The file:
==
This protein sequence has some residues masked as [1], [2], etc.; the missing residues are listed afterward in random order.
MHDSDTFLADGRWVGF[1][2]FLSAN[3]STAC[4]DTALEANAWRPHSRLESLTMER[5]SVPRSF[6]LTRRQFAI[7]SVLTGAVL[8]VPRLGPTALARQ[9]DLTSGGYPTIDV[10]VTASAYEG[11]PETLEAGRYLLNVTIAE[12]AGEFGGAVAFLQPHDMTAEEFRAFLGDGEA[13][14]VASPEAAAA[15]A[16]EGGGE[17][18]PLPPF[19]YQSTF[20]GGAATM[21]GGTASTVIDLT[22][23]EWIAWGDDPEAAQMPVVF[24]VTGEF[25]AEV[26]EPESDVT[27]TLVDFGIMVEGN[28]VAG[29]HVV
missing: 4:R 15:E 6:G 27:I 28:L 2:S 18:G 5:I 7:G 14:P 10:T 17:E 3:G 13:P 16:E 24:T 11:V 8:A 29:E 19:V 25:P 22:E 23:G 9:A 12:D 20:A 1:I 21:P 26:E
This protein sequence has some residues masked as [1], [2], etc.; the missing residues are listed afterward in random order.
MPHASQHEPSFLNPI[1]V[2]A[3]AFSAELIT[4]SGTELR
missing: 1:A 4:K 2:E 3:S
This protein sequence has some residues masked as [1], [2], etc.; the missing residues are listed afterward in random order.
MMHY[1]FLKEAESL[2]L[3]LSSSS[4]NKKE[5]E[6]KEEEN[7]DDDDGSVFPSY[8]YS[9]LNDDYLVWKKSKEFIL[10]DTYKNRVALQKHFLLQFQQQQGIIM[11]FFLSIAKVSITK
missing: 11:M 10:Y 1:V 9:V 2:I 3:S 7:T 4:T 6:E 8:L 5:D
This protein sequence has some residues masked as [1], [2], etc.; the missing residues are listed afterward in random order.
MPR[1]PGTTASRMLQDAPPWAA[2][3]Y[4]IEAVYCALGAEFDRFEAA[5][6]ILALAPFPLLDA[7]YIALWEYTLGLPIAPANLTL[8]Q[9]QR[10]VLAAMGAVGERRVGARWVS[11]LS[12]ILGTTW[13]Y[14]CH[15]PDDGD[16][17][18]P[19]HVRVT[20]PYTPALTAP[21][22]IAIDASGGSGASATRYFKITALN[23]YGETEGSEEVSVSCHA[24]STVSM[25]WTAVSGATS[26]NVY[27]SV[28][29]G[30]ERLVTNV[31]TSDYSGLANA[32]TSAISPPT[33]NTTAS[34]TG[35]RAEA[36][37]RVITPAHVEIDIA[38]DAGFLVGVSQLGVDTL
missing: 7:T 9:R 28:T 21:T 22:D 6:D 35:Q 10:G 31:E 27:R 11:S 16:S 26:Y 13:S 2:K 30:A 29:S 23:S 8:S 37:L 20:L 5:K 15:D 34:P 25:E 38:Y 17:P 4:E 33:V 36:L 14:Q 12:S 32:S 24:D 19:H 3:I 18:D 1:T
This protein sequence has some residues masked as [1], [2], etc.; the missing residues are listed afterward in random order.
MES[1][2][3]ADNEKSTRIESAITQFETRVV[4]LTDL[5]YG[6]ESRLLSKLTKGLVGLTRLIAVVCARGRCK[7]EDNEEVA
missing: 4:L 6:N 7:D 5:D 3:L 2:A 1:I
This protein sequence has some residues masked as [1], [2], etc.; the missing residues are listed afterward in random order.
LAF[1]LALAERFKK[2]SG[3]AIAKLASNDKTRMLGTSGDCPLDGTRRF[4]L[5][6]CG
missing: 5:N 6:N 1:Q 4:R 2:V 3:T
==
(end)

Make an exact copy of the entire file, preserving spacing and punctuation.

This protein sequence has some residues masked as [1], [2], etc.; the missing residues are listed afterward in random order.
MHDSDTFLADGRWVGF[1][2]FLSAN[3]STAC[4]DTALEANAWRPHSRLESLTMER[5]SVPRSF[6]LTRRQFAI[7]SVLTGAVL[8]VPRLGPTALARQ[9]DLTSGGYPTIDV[10]VTASAYEG[11]PETLEAGRYLLNVTIAE[12]AGEFGGAVAFLQPHDMTAEEFRAFLGDGEA[13][14]VASPEAAAA[15]A[16]EGGGE[17][18]PLPPF[19]YQSTF[20]GGAATM[21]GGTASTVIDLT[22][23]EWIAWGDDPEAAQMPVVF[24]VTGEF[25]AEV[26]EPESDVT[27]TLVDFGIMVEGN[28]VAG[29]HVV
missing: 4:R 15:E 6:G 27:I 28:L 2:S 18:G 5:I 7:G 14:P 10:T 17:E 3:G 13:P 16:E 24:T 11:V 8:A 29:E 19:V 25:P 22:E 23:G 9:A 12:D 20:A 1:I 21:P 26:E
This protein sequence has some residues masked as [1], [2], etc.; the missing residues are listed afterward in random order.
MPHASQHEPSFLNPI[1]V[2]A[3]AFSAELIT[4]SGTELR
missing: 1:A 4:K 2:E 3:S
This protein sequence has some residues masked as [1], [2], etc.; the missing residues are listed afterward in random order.
MMHY[1]FLKEAESL[2]L[3]LSSSS[4]NKKE[5]E[6]KEEEN[7]DDDDGSVFPSY[8]YS[9]LNDDYLVWKKSKEFIL[10]DTYKNRVALQKHFLLQFQQQQGIIM[11]FFLSIAKVSITK
missing: 11:M 10:Y 1:V 9:V 2:I 3:S 7:T 4:T 6:E 8:L 5:D
This protein sequence has some residues masked as [1], [2], etc.; the missing residues are listed afterward in random order.
MPR[1]PGTTASRMLQDAPPWAA[2][3]Y[4]IEAVYCALGAEFDRFEAA[5][6]ILALAPFPLLDA[7]YIALWEYTLGLPIAPANLTL[8]Q[9]QR[10]VLAAMGAVGERRVGARWVS[11]LS[12]ILGTTW[13]Y[14]CH[15]PDDGD[16][17][18]P[19]HVRVT[20]PYTPALTAP[21][22]IAIDASGGSGASATRYFKITALN[23]YGETEGSEEVSVSCHA[24]STVSM[25]WTAVSGATS[26]NVY[27]SV[28][29]G[30]ERLVTNV[31]TSDYSGLANA[32]TSAISPPT[33]NTTAS[34]TG[35]RAEA[36][37]RVITPAHVEIDIA[38]DAGFLVGVSQLGVDTL
missing: 7:T 9:R 28:T 21:T 22:D 6:D 35:Q 10:G 31:E 27:R 11:S 16:S 26:Y 13:S 2:K 30:A 29:S 23:S 8:S 37:L 20:L 5:K 15:D 34:P 25:E 38:Y 17:P 4:E 33:V 36:L 14:Q 12:S 32:S 24:D 19:H 3:I 18:D 1:T
This protein sequence has some residues masked as [1], [2], etc.; the missing residues are listed afterward in random order.
MES[1][2][3]ADNEKSTRIESAITQFETRVV[4]LTDL[5]YG[6]ESRLLSKLTKGLVGLTRLIAVVCARGRCK[7]EDNEEVA
missing: 4:L 6:N 7:D 5:D 3:L 2:A 1:I
This protein sequence has some residues masked as [1], [2], etc.; the missing residues are listed afterward in random order.
LAF[1]LALAERFKK[2]SG[3]AIAKLASNDKTRMLGTSGDCPLDGTRRF[4]L[5][6]CG
missing: 5:N 6:N 1:Q 4:R 2:V 3:T